I Was Worthy of a Better Life

The author/photographer (shown right) with her late father, who passed away from the disease when she was a child. Today, she celebrates more than two years of recovery.

If you did not know me or my story, you probably thought I was the classic stay-at-home mom. My kids were the center of my world. I could check all the boxes and make everything look nice and pretty in my perfectly wrapped box.

But what you could not see is that if you opened that box, if you pushed past the pleasing exterior – I was a mess. I looked like I was taking care of myself because I exercised and kept my appearance in order, but that was all on the surface.

I was turning to alcohol increasingly to cope with the internal chaos I felt at every turn. I grew up in a family that was affected by the disease of addiction and was intimately familiar with its dire consequences. However, as I later learned, that intellectual knowledge doesn’t always deter people from following those same behavioral patterns. Even when drinking made me miserable, I couldn’t imagine a better solution.

I thought I had to change my relationship with alcohol for my family. My husband and my children deserved it. It wasn’t until I went to treatment at Caron for my alcohol use disorder that I truly understood I was worthy of a better life.

It finally took the isolation of the pandemic to make me realize I had a choice. I could continue to live a lie, or I could ask for help, step out of my own way, and learn to live an authentic life – no matter how painful and uncomfortable that concept seemed.

Lessons Learned

Taking time away from my family to seek treatment for an alcohol use disorder was hard, though I was blessed in many ways. My husband has always been a very active, hands-on dad, so I didn’t have to worry about leaving directions about how to cook or do laundry.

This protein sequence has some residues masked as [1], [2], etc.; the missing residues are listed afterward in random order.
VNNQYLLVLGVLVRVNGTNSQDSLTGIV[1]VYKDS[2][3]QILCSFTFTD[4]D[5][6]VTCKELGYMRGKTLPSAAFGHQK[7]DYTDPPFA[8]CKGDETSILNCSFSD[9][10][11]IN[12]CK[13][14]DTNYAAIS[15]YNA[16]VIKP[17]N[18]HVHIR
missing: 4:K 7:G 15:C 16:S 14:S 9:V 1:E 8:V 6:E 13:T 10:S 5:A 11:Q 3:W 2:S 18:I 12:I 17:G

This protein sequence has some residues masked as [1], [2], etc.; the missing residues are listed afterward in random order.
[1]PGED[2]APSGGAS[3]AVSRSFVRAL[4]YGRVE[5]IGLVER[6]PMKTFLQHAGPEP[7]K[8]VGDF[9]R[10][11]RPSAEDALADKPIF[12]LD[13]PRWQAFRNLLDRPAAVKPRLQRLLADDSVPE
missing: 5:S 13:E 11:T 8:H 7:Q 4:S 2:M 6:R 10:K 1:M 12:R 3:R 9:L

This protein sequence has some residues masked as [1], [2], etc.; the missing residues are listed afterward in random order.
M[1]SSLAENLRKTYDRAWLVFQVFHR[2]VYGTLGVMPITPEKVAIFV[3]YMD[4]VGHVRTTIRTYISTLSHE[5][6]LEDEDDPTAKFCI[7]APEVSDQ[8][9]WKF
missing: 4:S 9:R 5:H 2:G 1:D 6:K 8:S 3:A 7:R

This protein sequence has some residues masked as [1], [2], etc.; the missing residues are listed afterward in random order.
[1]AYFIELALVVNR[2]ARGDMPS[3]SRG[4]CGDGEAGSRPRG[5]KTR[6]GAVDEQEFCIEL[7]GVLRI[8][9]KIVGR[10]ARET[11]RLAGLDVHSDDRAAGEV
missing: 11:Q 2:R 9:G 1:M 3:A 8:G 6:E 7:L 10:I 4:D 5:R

Although my children were older and mostly self-sufficient, they were worried about me leaving home for a while and what that would entail. However, they were supportive and recognized that it was the best decision for everyone.

Of course, I was more nervous than any of my family members about going away and – more importantly – about having to change. But I also knew I was slowly killing myself, and I was ready to make a different choice.

At Caron, I discovered the value of fellowship, that there are others who suffer from the same disease who had learned how to be happy. The idea, that there was the possibility of another way to live, was mind-blowing to me.

I grieved that I wouldn't ever be able to have a healthy relationship with alcohol. It would never be enough to simply set limits on my drinking; I had an allergy of the body and the mind, absolute hallmarks of the disease, which I would never outgrow. That's not as scary to me as it once was, because I am really happy with my life today.

During treatment, I had therapy to address childhood trauma and learned to set boundaries, to say no, and to understand that it’s okay if everybody doesn’t agree with me. I developed a favorite saying, “If everybody likes you, then you know you're being too accommodating.” I came to realize it’s not healthy to care about others to the detriment of yourself.

I’ve also learned a lot about acceptance. I had a lot of denial in my life before my recovery, and that refusal would keep me stuck. Recovery has taught me that, once I accept the true situation, only then can I figure out how to deal with it.

I have also learned about a different kind of self-care, which touches on the spiritual part of life. The spirituality component of recovery has been helpful to me; I lost that before but now I know how to truly nurture my soul.

Today, I am working toward my master’s in social work. I’m helping others as I was helped. I’ve learned that plans can change, and I am okay with that. It matters less what the outside looks like and more that the inside is whole.

A man and a woman leaning on each other

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